Unthanksgiving returns as an in-person celebration of Indigenous resistance on Alcatraz Island

Unthanksgiving, the annual event marking Indigenous resistance on Alcatraz Island, will look much more like it did in years past now that more tickets will be made available for in-person attendance. The sunrise ceremony enters its 47th year this year, with more than 5,000 attendees expected compared to the 70 or so able to attend last year. The event was live-streamed to accommodate limited ticket availability due to the pandemic. Organizers are keeping that element, especially for the sake of ensuring Indigenous folks stay safe as the pandemic continues. Indigenous communities are unfortunately all too familiar with pandemics, and COVID-19 has even shortened life expectancies and hit tribes especially hard. The International Indian Treaty Council (IITC), which organizes the event, will be streaming it on the morning of Nov. 24th on its Facebook page. Berkeley-based community radio station KPFA will also be broadcasting proceedings. This year’s event is expected to include prayers, singing, dancing from Round Valley Indian Tribes, actions honoring Native Hawaiian speakers, and expressing solidarity with Palestinians. There will also be a segment dedicated to missing and murdered Indigenous women—an ongoing crisis long neglected by the mainstream media that has been spotlighted primarily by Indigenous filmmakers and activists. “This is a continuing movement to recognize the Indigenous people of California that were almost invisible at first,” IITC Executive Director Andrea Carmen told the San Francisco Examiner. “This is a chance to highlight truth in history and validate the reality of Indigenous peoples’ experience of genocide here. It’s a chance to affirm our unity.” The event begins at 5:30AM PT and will run until 8AM PT. It honors the 89 Indigenous activists who, in 1969, occupied the island known as Yelamu on Ohlone Territory for 19 months. Activists did so to raise awareness about historical inequities and continue fighting for Indigenous rights. Their proclamation is a powerful reminder of the importance of Indigenous sovereignty long before the landback movement even came into being. YouTube Video In addition to Unthanksgiving, many Indigenous folks mark Thanksgiving as a National Day of Mourning in recognition of the suffering and outright genocide of Indigenous peoples at the hand of colonialists. It’s important to be realistic about the U.S.’s history as well as the history of many other First Nation and Indigenous tribes that have faced centuries of indignities. So too is it important to recognize the strength in ongoing resistance to the systems of oppression still in place today.

Unthanksgiving returns as an in-person celebration of Indigenous resistance on Alcatraz Island

Unthanksgiving, the annual event marking Indigenous resistance on Alcatraz Island, will look much more like it did in years past now that more tickets will be made available for in-person attendance. The sunrise ceremony enters its 47th year this year, with more than 5,000 attendees expected compared to the 70 or so able to attend last year. The event was live-streamed to accommodate limited ticket availability due to the pandemic. Organizers are keeping that element, especially for the sake of ensuring Indigenous folks stay safe as the pandemic continues. Indigenous communities are unfortunately all too familiar with pandemics, and COVID-19 has even shortened life expectancies and hit tribes especially hard.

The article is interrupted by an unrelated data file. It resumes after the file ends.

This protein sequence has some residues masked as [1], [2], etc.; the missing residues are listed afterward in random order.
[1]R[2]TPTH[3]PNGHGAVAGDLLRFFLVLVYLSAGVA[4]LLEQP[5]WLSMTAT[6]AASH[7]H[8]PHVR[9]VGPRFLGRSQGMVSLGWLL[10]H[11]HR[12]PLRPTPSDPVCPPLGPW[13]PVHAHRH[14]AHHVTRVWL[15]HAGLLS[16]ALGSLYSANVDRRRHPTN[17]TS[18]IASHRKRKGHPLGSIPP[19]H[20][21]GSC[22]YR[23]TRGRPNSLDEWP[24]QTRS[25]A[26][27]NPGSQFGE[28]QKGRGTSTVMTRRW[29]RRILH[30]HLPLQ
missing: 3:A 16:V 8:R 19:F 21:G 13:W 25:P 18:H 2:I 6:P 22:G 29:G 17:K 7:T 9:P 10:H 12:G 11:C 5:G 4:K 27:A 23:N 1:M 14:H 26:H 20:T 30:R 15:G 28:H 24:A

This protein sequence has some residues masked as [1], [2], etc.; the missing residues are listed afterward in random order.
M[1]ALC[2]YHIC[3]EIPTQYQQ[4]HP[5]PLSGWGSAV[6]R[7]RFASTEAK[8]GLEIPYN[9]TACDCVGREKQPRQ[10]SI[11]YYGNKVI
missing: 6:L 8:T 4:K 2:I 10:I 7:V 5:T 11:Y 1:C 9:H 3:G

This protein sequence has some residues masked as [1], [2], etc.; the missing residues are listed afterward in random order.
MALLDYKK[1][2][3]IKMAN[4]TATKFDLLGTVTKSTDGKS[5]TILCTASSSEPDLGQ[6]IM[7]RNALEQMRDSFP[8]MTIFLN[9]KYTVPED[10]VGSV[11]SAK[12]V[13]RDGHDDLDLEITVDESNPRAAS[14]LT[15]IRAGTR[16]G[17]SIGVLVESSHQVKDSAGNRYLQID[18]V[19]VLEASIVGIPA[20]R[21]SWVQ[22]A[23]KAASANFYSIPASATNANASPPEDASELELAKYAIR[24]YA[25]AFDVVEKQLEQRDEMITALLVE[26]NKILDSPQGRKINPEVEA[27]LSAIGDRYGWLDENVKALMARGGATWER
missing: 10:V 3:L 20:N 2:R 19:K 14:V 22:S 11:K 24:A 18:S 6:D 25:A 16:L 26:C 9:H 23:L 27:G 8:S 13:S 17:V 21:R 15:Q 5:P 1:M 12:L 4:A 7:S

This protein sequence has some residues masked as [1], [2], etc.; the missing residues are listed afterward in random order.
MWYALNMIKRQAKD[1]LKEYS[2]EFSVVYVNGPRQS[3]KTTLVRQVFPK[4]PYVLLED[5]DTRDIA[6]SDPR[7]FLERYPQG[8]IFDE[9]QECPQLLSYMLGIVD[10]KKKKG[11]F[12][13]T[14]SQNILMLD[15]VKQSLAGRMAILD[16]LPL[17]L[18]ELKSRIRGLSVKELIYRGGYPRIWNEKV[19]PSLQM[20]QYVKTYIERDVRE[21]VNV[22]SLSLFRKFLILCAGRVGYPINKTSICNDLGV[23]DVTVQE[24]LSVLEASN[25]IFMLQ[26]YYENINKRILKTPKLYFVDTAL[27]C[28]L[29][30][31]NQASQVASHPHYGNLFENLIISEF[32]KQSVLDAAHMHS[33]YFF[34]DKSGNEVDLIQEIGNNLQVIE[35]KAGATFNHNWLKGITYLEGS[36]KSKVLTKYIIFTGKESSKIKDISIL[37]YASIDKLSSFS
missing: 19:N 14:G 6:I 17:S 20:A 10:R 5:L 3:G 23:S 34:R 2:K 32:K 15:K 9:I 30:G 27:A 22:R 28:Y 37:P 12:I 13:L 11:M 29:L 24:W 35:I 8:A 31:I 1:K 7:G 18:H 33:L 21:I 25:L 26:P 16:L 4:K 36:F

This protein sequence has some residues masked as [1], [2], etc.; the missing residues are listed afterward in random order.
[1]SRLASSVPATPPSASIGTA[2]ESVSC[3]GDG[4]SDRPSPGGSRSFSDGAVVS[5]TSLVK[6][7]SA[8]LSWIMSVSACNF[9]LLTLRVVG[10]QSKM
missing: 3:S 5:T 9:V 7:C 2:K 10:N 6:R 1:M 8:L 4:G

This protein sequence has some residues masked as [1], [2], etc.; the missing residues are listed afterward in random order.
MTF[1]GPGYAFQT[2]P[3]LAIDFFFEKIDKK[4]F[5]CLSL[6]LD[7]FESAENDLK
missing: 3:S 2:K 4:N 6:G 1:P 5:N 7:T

The International Indian Treaty Council (IITC), which organizes the event, will be streaming it on the morning of Nov. 24th on its Facebook page. Berkeley-based community radio station KPFA will also be broadcasting proceedings. This year’s event is expected to include prayers, singing, dancing from Round Valley Indian Tribes, actions honoring Native Hawaiian speakers, and expressing solidarity with Palestinians. There will also be a segment dedicated to missing and murdered Indigenous women—an ongoing crisis long neglected by the mainstream media that has been spotlighted primarily by Indigenous filmmakers and activists.

“This is a continuing movement to recognize the Indigenous people of California that were almost invisible at first,” IITC Executive Director Andrea Carmen told the San Francisco Examiner. “This is a chance to highlight truth in history and validate the reality of Indigenous peoples’ experience of genocide here. It’s a chance to affirm our unity.” The event begins at 5:30AM PT and will run until 8AM PT.

It honors the 89 Indigenous activists who, in 1969, occupied the island known as Yelamu on Ohlone Territory for 19 months. Activists did so to raise awareness about historical inequities and continue fighting for Indigenous rights. Their proclamation is a powerful reminder of the importance of Indigenous sovereignty long before the landback movement even came into being.

In addition to Unthanksgiving, many Indigenous folks mark Thanksgiving as a National Day of Mourning in recognition of the suffering and outright genocide of Indigenous peoples at the hand of colonialists. It’s important to be realistic about the U.S.’s history as well as the history of many other First Nation and Indigenous tribes that have faced centuries of indignities. So too is it important to recognize the strength in ongoing resistance to the systems of oppression still in place today.